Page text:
A gobsmacked case appeared in the International Journal of Infectious Diseases which showcased the death of a woman from a brain-eating amoeba after she ran tap water through her Neti pot to rinse her sinuses.
The patient was a 69-year-old woman with a distant history of breast cancer. One year prior to diagnosis of the brain infection, she had developed a chronic sinus infection. Otolaryngology suggested that the patient use a saline irrigation to clear her sinuses. While it is recommended that only sterile water or saline be used for these procedures, the patient used tap water.
After a month of using non-sterile water for nasal lavage without success, she developed a quarter-sized red raised rash on the right side of the bridge of her nose and raw red skin at the nasal opening, which was thought to be rosacea. Antibiotics were prescribed but provided no relief.
Then about 1 year after the initial development of the nasal rash, the patient was rushed to the hospital due to a left upper extremity focal seizure. The patient had remained conscious during the seizure but had lost cognition and experienced generalized left sided shaking.
A computed tomography (CT) scan with contrast of the head revealed a 1.5-cm ring-enhancing lesion in the motor cortex on the right side of the brain. The patient was evaluated and thought to potentially have a primary high-grade glioma since a systemic CT scan did not show evidence of metastatic disease.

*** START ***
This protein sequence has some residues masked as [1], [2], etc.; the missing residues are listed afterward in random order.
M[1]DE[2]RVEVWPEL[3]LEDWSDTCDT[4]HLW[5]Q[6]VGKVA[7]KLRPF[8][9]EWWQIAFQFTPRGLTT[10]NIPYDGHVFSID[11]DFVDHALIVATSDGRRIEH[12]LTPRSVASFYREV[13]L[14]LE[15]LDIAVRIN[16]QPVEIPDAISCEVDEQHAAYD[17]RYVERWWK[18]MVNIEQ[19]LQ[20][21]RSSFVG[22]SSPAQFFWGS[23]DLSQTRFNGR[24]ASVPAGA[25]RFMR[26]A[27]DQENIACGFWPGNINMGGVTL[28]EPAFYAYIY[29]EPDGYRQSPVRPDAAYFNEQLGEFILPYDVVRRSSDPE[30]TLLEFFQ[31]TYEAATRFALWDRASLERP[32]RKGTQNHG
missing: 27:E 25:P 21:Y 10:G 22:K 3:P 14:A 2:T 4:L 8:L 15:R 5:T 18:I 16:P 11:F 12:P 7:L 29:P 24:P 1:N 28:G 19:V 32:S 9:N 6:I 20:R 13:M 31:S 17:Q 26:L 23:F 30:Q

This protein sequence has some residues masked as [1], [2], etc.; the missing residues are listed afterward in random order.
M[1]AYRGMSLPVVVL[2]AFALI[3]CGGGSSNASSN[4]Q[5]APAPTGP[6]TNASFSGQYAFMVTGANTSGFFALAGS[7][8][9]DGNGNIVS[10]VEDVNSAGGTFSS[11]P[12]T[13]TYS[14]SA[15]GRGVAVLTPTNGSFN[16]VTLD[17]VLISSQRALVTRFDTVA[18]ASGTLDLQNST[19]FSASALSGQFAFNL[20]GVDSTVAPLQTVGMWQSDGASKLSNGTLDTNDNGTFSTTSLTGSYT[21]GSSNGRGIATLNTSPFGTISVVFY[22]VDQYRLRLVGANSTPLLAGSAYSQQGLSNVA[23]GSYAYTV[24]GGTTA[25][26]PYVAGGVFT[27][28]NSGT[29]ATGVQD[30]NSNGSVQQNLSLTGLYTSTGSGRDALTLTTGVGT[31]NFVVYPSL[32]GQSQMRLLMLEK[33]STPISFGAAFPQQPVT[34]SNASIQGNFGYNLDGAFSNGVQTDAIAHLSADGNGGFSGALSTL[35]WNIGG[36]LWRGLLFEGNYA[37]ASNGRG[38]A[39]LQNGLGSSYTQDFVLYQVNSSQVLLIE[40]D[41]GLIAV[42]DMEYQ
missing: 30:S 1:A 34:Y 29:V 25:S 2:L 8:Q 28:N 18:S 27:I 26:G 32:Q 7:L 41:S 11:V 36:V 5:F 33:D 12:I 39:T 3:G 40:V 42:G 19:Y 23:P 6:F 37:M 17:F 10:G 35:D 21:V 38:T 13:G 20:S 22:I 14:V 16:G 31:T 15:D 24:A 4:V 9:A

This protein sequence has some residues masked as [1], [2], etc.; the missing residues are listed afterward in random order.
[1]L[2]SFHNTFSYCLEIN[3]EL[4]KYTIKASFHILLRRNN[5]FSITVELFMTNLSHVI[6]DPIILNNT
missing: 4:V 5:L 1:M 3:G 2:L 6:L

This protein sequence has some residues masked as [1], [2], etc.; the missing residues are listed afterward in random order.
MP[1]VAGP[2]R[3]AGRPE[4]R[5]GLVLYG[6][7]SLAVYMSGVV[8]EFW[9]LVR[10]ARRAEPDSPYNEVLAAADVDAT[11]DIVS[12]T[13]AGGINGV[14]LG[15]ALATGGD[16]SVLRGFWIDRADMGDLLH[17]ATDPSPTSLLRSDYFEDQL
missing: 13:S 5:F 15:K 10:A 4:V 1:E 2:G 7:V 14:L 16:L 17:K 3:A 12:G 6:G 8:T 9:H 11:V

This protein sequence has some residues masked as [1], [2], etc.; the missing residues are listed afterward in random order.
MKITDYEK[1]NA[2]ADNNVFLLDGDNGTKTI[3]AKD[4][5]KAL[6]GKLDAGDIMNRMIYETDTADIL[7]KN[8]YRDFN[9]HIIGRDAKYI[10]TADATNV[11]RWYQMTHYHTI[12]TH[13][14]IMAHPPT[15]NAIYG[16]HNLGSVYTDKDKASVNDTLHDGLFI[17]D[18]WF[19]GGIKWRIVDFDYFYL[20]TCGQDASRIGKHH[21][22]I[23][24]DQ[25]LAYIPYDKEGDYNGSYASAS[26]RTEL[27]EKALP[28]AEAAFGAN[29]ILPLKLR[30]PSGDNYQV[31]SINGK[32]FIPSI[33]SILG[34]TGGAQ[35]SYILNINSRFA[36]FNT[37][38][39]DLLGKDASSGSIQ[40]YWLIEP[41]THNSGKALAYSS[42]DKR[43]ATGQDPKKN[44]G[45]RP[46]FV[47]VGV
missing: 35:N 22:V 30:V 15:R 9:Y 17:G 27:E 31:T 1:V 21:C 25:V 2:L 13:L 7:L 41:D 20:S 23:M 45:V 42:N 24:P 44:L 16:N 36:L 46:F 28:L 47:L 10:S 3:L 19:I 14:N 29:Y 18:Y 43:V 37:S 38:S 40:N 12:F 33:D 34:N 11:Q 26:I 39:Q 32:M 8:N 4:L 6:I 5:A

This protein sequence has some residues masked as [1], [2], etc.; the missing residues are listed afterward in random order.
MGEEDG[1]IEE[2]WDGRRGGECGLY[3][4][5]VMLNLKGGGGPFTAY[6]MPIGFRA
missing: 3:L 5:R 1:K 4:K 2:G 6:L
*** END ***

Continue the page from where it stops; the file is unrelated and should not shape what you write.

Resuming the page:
An MRI of the Seattle woman’s brain in January 2018. Doctors initially thought the ringed lesion on the left was a tumor because the woman had a history of breast cancer. (Dr. Daniel Susanto / Swedish Medical Center)
She was taken to the operating room, at which time she underwent an open stereotactic-guided biopsy of the right frontal lesion. Doctors eventually realized the infection appeared to be an “amoebic” parasitic infection revealing B. mandrillaris as the definitive causative agent affecting the brain. The amoeba is similar to Naegleria fowleri, which has been the culprit in several high-profile cases.
The US Centers for Disease Control and Prevention was immediately administered the anti-amoeba drug miltefosine to try to save the woman’s life, but she fell into a coma and died.
The clinicians informed that it was likely caused by the unsterilized tap water the woman used in her neti pot. The doctors emphasized that anyone developing a rash on or around their nose after using non-sterile water could be at risk of developing amoeba infections, which, as in this case, proved fatal.